2024 Taxes: Tips for Filing and Important Changes

Tax time is here again, and if you’re not one of the 25 million Americans who have already filed, then you’re probably going through the process of gathering what you need and preparing to file.

While you’re working through your tax season checklist, here are some updates and tips to help you along the way:

2024 Taxes Filing Date

As usual, the deadline to file federal tax returns for most taxpayers is Monday, April 15, 2024. However, taxpayers in Maine or Massachusetts may file up until Wednesday, April 17, 2024, due to the Patriot’s Day and Emancipation Day holidays.

Standard and Itemized Deduction for 2024 Taxes

For the 2023 tax year, the standard deduction increased to $27,700 for  married filing jointly,$13,850 for single filers and married filing separately, and $20,800 for heads of household. About 90 percent of taxpayers take the standard deduction because it results in a higher deduction than if they itemize. 

That being said, it does make sense for some filers to itemize their deductions, so make sure you calculate your itemized deduction before you choose which one to take.

The Child Tax Credit and Potential Changes

The 2023 child tax credit is capped at a refundable amount of $1,600 – for now. There is currently a bill pending Senate approval that would expand that credit to $1,800 for 2023, $1,900 for 2024 and $2,000 for 2025. 

Even if the bill passes the Senate, eligibility will remain the same: You must have a modified adjusted gross income, or MAGI, of $200,000 or less, or $400,000 or less if you’re filing jointly. And you can only claim a child tax credit for children under the age of 17 as of Dec. 31, 2023.

If the bill becomes law, the IRS said the funds could be issued within six to 12 weeks of the bill’s passing. 

The Child and Dependent Care Credit

The child and dependent care credit, which is different from the child tax credit, covers a percentage of daycare and other qualified costs for a child under 13, or other dependents who require care. Typically, qualified taxpayers can receive up to 35 percent of $3,000 in expenses for one dependent, or $6,000 for two or more dependents.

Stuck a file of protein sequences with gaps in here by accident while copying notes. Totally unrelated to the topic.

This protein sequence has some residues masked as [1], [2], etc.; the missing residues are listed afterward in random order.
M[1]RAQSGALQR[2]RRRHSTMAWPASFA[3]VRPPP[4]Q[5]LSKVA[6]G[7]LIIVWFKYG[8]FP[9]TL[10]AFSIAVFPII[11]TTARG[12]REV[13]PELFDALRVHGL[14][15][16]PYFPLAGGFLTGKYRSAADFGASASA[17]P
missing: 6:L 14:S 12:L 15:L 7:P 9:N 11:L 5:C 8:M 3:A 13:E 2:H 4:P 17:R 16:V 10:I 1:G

In 2023, if your AGI was over $43,000, you could take 20% of the credit. There is no income cap for this credit. If you had a maxed-out dependent care FSA (flexible spending account), however, then you are ineligible for this credit. See more information on the IRS website here

Solar Panel Tax Credit Extension: 2024 Taxes

The Federal Residential Clean Energy Property Credit, also known as the solar panel tax credit, allows taxpayers to claim a percentage of the cost of qualified clean energy property they installed during that tax year, like solar electric panels, solar water heaters and geothermal heat pumps.

This solar panel tax credit reduces how much you owe in income taxes based on how much you paid for your qualifying solar panel or clean energy system. 

Recently, Congress extended this credit through 2034. For 2022-2032, the credit is at 30 percent of the cost of installation. That number will decrease to 26 percent for 2033, 22 percent for 2034, and it will expire in 2035 unless Congress renews it.

There is no maximum limit for how much can be claimed. Only solar roofing tiles or solar roofing shingles apply. You can learn more about the Federal Residential Clean Energy Property Credit here.

Electric Vehicle Tax Credit

If you purchase a new plug-in electric vehicle (EV) or fuel cell vehicle (FCV) during or after 2023, you may qualify for the clean vehicle tax credit. This credit is up to $7,500, and is set to expire in 2032 unless renewed. There could be partial credits depending on when the vehicle was placed in service or the final purchase was made – see the IRS page for more details.

This credit is available for both individuals and their businesses.

There are some qualifications, including: 

  • You must use the vehicle for your own use;
  • Your adjusted gross income must not exceed $300,000 for married couples filing jointly, $225,000 for heads of households, or $150,000 for all other filers. (You can use your modified AGI from the year you purchase the vehicle or the year before, whichever is less;)
  • You must purchase the vehicle new;
  • The vehicle must be made by a qualified manufacturer;
  • The vehicle’s suggested retail price (MSRP) cannot exceed $80,000 for vans, sport utility vehicles and pickup trucks, or $55,000 for other vehicles. For example, a 2024 Tesla Model Y would technically apply for this credit right now, but a Tesla Model S or Model X would not, due to the vehicle’s MSRP.

About Your Richest Life

At Your Richest Life, Katie Brewer, CFP®, believes you too should have access to financial resources and fee-only financial planning. For more information on the services offered, contact Katie today.

The post 2024 Taxes: Tips for Filing and Important Changes appeared first on Your Richest Life.

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